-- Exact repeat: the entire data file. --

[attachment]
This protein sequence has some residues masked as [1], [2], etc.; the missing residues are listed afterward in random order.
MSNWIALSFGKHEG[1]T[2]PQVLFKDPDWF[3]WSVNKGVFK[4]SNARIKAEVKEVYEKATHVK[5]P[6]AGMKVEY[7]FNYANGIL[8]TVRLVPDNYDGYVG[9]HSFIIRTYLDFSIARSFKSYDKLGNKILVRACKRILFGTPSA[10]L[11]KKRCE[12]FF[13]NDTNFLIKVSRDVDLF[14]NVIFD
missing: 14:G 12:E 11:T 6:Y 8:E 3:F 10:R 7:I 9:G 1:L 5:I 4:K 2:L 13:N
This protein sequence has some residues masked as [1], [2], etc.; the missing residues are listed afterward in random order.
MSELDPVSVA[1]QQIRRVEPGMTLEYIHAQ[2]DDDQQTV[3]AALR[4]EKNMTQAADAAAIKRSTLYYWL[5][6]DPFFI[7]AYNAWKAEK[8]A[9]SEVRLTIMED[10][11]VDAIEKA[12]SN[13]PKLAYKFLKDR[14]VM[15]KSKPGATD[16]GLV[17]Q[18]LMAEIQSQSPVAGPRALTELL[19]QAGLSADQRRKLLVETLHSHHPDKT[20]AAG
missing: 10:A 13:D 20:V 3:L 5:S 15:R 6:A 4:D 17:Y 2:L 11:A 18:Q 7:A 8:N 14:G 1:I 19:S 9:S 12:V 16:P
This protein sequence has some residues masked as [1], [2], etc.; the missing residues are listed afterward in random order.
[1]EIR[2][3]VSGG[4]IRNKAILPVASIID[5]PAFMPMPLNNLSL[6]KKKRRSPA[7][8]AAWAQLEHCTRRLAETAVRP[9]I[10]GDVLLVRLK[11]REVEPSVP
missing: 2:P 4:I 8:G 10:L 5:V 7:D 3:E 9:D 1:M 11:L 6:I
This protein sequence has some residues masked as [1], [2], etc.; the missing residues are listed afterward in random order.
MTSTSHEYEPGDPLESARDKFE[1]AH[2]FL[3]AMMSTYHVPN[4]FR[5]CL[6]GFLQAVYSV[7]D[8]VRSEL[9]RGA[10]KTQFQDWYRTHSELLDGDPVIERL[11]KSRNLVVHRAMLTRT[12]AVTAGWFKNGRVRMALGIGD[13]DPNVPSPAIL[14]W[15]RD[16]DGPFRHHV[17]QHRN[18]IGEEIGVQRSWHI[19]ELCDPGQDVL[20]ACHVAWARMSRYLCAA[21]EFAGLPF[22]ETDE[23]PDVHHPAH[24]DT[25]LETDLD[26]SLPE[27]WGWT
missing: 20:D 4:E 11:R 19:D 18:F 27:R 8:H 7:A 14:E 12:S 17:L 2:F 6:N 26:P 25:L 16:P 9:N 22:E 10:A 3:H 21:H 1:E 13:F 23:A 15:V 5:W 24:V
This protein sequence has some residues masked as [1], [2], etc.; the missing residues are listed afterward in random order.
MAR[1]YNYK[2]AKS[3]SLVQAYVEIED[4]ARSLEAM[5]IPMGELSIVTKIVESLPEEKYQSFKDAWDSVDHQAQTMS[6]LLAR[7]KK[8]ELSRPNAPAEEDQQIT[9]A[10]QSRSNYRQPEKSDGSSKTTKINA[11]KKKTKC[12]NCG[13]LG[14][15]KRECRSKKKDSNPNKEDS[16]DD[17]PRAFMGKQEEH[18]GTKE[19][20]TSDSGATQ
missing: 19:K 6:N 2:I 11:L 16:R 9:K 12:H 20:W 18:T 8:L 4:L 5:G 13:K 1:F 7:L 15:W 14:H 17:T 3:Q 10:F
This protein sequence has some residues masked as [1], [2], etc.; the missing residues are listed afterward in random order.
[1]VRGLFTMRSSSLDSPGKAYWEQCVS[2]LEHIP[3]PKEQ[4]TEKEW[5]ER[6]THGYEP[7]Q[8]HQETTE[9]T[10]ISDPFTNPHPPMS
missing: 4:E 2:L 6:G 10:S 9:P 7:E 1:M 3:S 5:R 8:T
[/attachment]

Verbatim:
This protein sequence has some residues masked as [1], [2], etc.; the missing residues are listed afterward in random order.
MSNWIALSFGKHEG[1]T[2]PQVLFKDPDWF[3]WSVNKGVFK[4]SNARIKAEVKEVYEKATHVK[5]P[6]AGMKVEY[7]FNYANGIL[8]TVRLVPDNYDGYVG[9]HSFIIRTYLDFSIARSFKSYDKLGNKILVRACKRILFGTPSA[10]L[11]KKRCE[12]FF[13]NDTNFLIKVSRDVDLF[14]NVIFD
missing: 14:G 12:E 11:T 6:Y 8:E 3:F 10:R 7:I 9:G 1:L 5:I 4:K 2:L 13:N
This protein sequence has some residues masked as [1], [2], etc.; the missing residues are listed afterward in random order.
MSELDPVSVA[1]QQIRRVEPGMTLEYIHAQ[2]DDDQQTV[3]AALR[4]EKNMTQAADAAAIKRSTLYYWL[5][6]DPFFI[7]AYNAWKAEK[8]A[9]SEVRLTIMED[10][11]VDAIEKA[12]SN[13]PKLAYKFLKDR[14]VM[15]KSKPGATD[16]GLV[17]Q[18]LMAEIQSQSPVAGPRALTELL[19]QAGLSADQRRKLLVETLHSHHPDKT[20]AAG
missing: 10:A 13:D 20:V 3:L 5:S 15:R 6:A 4:D 17:Y 2:L 11:A 18:Q 7:A 8:N 14:G 1:I 19:S 9:S 12:V 16:P
This protein sequence has some residues masked as [1], [2], etc.; the missing residues are listed afterward in random order.
[1]EIR[2][3]VSGG[4]IRNKAILPVASIID[5]PAFMPMPLNNLSL[6]KKKRRSPA[7][8]AAWAQLEHCTRRLAETAVRP[9]I[10]GDVLLVRLK[11]REVEPSVP
missing: 2:P 4:I 8:G 10:L 5:V 7:D 3:E 9:D 1:M 11:L 6:I
This protein sequence has some residues masked as [1], [2], etc.; the missing residues are listed afterward in random order.
MTSTSHEYEPGDPLESARDKFE[1]AH[2]FL[3]AMMSTYHVPN[4]FR[5]CL[6]GFLQAVYSV[7]D[8]VRSEL[9]RGA[10]KTQFQDWYRTHSELLDGDPVIERL[11]KSRNLVVHRAMLTRT[12]AVTAGWFKNGRVRMALGIGD[13]DPNVPSPAIL[14]W[15]RD[16]DGPFRHHV[17]QHRN[18]IGEEIGVQRSWHI[19]ELCDPGQDVL[20]ACHVAWARMSRYLCAA[21]EFAGLPF[22]ETDE[23]PDVHHPAH[24]DT[25]LETDLD[26]SLPE[27]WGWT
missing: 20:D 4:E 11:R 19:D 18:F 27:R 8:H 7:A 14:E 12:S 17:L 2:F 6:N 26:P 25:L 16:P 9:N 22:E 10:A 3:H 21:H 1:E 13:F 23:A 15:V 5:W 24:V
This protein sequence has some residues masked as [1], [2], etc.; the missing residues are listed afterward in random order.
MAR[1]YNYK[2]AKS[3]SLVQAYVEIED[4]ARSLEAM[5]IPMGELSIVTKIVESLPEEKYQSFKDAWDSVDHQAQTMS[6]LLAR[7]KK[8]ELSRPNAPAEEDQQIT[9]A[10]QSRSNYRQPEKSDGSSKTTKINA[11]KKKTKC[12]NCG[13]LG[14][15]KRECRSKKKDSNPNKEDS[16]DD[17]PRAFMGKQEEH[18]GTKE[19][20]TSDSGATQ
missing: 19:K 6:N 2:I 11:L 16:R 9:K 12:H 20:W 18:T 8:L 4:L 5:G 13:K 1:F 7:L 15:W 14:H 17:T 3:Q 10:F
This protein sequence has some residues masked as [1], [2], etc.; the missing residues are listed afterward in random order.
[1]VRGLFTMRSSSLDSPGKAYWEQCVS[2]LEHIP[3]PKEQ[4]TEKEW[5]ER[6]THGYEP[7]Q[8]HQETTE[9]T[10]ISDPFTNPHPPMS
missing: 4:E 2:L 6:G 10:S 9:P 7:E 1:M 3:S 5:R 8:T